With the contraction of tourism, the French economy started to flatten weeks before the lockdown in mid-March. But as in many countries, the lockdown itself has generated an unprecedent shock. According to the INSEE or OFCE, the contraction in GDP may be an unprecedented 35%.
The French labor market was already characterized by a high degree of churning: annual hiring equalled the stock of private jobs. In March alone, almost half a million jobs vanished, the number of jobseekers rose by 5%; and figures for April will be even more dramatic, since millions of workers were on short-term contracts that are being terminated. For workers on permanent contracts the shock has been delayed thanks to immediate and massive governmental support to firms. Small businesses received emergency cash, and multinationals enjoy credits of dozens of billions of euros guaranteed by the state. The furlough program is generous: by early May firms had applied for support covering nearly half the total private workforce, although effective coverage will probably be only 25%. The result is that the number of business failures is currently historically low, and that is likely also true for redundancies.
The lockdown came late, fuelling the diffusion of the virus into large portions of France, especially the north-east. That late introduction makes predicting the health consequences of loosening the lockdown beginning May 11 very uncertain. In turn this makes it impossible to draw an economic scenario for the French labor market in the next two quarters. But we can already be certain that the large seasonally dependent hotel restaurant and cultural sectors will be ravaged this summer. A double-digit unemployment rate is very likely, even with all the government support being offered.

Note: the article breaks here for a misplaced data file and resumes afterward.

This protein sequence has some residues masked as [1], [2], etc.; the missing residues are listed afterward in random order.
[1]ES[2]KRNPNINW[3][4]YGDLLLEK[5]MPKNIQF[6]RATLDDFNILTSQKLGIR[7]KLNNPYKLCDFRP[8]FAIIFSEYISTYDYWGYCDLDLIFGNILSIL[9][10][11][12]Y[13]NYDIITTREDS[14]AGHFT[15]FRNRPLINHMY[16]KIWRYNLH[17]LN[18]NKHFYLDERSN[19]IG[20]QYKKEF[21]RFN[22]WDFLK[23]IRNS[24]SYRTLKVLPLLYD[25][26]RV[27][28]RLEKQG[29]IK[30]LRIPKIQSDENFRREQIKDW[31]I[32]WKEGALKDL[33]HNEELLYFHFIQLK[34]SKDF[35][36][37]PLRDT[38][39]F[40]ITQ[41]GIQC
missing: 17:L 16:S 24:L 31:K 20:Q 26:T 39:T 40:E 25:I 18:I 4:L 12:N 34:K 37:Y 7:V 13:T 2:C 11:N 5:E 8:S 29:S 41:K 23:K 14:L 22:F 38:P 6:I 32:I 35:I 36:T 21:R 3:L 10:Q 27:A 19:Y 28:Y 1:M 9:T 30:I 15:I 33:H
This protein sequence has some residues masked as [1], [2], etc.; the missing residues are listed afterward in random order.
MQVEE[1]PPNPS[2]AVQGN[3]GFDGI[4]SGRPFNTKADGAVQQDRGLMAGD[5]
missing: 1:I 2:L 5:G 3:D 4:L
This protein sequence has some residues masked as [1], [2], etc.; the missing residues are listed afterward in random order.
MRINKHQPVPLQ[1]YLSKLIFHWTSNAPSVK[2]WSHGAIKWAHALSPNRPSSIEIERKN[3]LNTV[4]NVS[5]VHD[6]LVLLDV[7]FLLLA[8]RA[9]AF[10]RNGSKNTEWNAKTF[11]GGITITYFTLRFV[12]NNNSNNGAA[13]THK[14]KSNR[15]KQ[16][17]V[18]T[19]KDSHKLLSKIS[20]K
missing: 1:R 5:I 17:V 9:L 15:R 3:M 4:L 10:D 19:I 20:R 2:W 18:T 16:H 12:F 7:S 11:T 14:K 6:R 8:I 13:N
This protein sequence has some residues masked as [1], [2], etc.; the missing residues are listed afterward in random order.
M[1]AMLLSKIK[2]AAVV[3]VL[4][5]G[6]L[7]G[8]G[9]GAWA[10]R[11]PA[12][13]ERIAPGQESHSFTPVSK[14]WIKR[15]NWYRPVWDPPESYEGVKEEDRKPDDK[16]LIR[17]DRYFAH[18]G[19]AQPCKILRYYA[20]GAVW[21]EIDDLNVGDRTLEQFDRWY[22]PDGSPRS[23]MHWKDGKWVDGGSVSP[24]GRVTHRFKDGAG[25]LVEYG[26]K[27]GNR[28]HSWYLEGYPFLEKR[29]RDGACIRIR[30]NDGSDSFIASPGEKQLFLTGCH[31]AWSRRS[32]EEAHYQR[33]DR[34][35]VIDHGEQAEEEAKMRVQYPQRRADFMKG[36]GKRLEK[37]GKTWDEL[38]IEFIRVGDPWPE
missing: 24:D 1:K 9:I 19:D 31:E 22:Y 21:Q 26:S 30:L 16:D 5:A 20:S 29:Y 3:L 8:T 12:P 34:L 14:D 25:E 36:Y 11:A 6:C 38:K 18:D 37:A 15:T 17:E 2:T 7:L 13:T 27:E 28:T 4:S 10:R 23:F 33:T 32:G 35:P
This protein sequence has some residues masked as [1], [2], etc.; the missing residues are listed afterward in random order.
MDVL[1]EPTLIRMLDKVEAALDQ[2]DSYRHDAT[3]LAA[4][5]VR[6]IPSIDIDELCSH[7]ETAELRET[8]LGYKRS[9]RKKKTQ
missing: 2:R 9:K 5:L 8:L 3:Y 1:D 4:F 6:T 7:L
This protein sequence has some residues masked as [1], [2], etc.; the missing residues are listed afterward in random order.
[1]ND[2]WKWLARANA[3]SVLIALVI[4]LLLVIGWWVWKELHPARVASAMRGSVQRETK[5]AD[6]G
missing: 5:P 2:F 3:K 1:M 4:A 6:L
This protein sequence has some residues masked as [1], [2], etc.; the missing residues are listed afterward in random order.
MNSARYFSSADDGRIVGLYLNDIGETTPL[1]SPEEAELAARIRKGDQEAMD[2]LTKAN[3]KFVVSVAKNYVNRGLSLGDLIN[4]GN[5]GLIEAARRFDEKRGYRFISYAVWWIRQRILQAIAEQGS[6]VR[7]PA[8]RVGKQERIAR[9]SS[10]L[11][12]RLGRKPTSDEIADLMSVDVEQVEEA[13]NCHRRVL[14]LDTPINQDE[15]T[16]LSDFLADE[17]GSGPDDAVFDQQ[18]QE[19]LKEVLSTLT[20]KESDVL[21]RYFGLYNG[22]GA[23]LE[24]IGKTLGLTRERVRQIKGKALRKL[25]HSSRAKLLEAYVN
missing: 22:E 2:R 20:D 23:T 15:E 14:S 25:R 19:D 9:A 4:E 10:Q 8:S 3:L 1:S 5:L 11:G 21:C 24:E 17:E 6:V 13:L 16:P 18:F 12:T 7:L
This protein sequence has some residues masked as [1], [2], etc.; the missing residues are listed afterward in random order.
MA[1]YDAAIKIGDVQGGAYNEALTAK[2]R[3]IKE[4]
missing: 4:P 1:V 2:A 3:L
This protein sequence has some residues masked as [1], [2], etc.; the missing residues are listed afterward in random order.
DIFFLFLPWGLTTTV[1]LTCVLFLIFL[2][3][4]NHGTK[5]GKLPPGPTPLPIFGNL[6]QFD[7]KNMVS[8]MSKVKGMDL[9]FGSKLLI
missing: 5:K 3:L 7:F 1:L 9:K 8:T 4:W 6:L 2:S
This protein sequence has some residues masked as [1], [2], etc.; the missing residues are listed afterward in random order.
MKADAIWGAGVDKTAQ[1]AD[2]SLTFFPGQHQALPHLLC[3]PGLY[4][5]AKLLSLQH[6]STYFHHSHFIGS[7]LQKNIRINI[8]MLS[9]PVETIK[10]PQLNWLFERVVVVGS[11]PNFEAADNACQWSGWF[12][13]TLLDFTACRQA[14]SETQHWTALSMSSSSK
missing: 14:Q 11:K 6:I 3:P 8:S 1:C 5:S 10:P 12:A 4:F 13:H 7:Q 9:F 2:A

Beyond unemployment, the crisis has already exacerbated inequality between workers and regions. Comparing Central Paris and the nearby département Seine Saint-Denis provides a dramatic illustration. About 20% of Paris’s population fled at the start of the lockdown. Professionals and managers went to their secondary homes with their families for teleworking. By contrast, low-paid workers in “essential” activities (utilities, care homes, food stores, etc.), resident in Seine Saint-Denis—the poorest metropolitan département—have continued to work on-site and to take public transportation without PPE, amid mask shortages. In addition, the government has relaxed labor regulations, for example, allowing employers to postpone vacations and days off. Employers’ obligation to provide appropriate PPE was only imposed effective May 11 (when high-paid workers started returning to their offices). The result is already a human drama: for the first two weeks of April, the mortality in Seine Saint-Denis was almost triple that of 2019.
Poor (working) families are also squeezed by inflation in food prices, magnified by closures of schools and leisure centres which provided basically free meals for their children. Queues lengthen at food banks. Exceptional financial help (100 to 500 euros) is expected for four million families. Whether it will be sufficient to avoid creating feelings of injustice that generate social unrest at least as severe as the 2005 riots or the recent yellow-vests protests is unclear.
© Philippe Askenazy
Philippe Askenazy is senior researcher in economics at the French National Center for Scientific Research (CNRS) and associate professor at the Ecole Normale Supérieure.
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